ROME (Reuters) – Italy plans to launch a fund worth up to 40 billion euros ($47.8 billion) this month to help its companies hit by the coronavirus crisis raise capital and strengthen their balance sheets, two sources familiar with the matter said.
The so-called “Patrimonio Rilancio” is a special purpose vehicle (SPV) to be financed by the Treasury via specifically issued sovereign bonds and managed by state lender and equity investor Cassa Depositi e Prestiti (CDP).
The Treasury will give the bonds to the CDP, which can use them as collateral to raise liquidity on the market.
The 170-year-old CDP, which the Treasury controls with an 83% holding, is playing an increasingly active role in Italy Inc to keep strategic assets in national hands and mitigate the economic damage caused by the pandemic.
Taking advantage of the European Union’s more flexible approach to state aid in the face of the COVID-induced recession, the fund will invest in non-financial Italian companies with revenue above 50 million euros, over the next 12 years.
Rome will issue up to 40 billion euros of sovereign bonds in several tranches, increasing a public debt pile which already equalled 155.6% of national output at the end of last year, a post-war Italian record.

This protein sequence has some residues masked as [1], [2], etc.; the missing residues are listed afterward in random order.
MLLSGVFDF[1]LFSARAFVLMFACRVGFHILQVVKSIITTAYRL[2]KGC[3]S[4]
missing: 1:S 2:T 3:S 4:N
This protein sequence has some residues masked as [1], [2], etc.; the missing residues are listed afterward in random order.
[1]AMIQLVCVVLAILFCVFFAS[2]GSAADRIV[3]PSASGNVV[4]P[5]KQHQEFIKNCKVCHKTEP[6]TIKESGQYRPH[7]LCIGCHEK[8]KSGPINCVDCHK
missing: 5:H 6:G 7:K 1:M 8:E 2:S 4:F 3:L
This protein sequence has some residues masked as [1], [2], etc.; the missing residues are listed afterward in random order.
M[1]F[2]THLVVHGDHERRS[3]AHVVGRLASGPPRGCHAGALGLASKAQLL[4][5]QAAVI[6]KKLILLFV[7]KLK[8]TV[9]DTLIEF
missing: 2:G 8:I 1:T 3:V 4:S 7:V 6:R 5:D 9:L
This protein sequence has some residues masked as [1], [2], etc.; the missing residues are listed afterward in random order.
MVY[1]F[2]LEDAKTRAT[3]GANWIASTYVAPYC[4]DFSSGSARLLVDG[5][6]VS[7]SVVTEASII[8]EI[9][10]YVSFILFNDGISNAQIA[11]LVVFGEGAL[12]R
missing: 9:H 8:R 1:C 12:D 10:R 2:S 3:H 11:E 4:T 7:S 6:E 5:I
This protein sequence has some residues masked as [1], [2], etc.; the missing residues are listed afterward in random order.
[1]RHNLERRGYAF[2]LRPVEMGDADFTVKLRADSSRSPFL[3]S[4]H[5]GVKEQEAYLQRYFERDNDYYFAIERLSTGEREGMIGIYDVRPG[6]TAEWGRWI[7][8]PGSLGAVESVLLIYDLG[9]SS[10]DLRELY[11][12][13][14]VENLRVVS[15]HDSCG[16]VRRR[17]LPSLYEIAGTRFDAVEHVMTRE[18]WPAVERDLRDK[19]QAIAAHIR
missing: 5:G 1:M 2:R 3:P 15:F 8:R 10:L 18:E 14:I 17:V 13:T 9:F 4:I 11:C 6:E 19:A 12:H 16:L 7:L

The timing of the bond issuance will track the fund’s capital injection deals, the two sources said. The size of the initial tranche will be set out in a decree now being drafted by the Treasury, they added.
The scheme allows the CDP to help companies in severe financial difficulty. It can do this through capital injections, bonds convertible into shares or risky subordinated debt, which ranks below senior debt when it comes to repayment.
Italy’s economy shrank by 8.9% in 2020, the steepest annual recession since World War II. Curbs on business to contain the coronavirus continue to undermine recovery prospects.
This week the country became the seventh in the world to register more than 100,000 COVID-related deaths.
Dozens of companies with revenue of up to 500 million euros have already expressed interest in applying for the Treasury-sponsored scheme, focusing on convertible bonds and subordinated debt as preferred options, one of the sources said.
The companies, most of which are not listed, operate in sectors spanning agri-food, manufacturing, media, the automotive supply-chain and internet technology, the source added.
CDP may also use the fund’s resources to support healthier companies alongside private investors on ordinary market terms, and buy stakes in listed companies deemed of strategic importance, according to the government’s plan.
($1 = 0.8359 euros)
(Editing by Gavin Jones and Emelia Sithole-Matarise)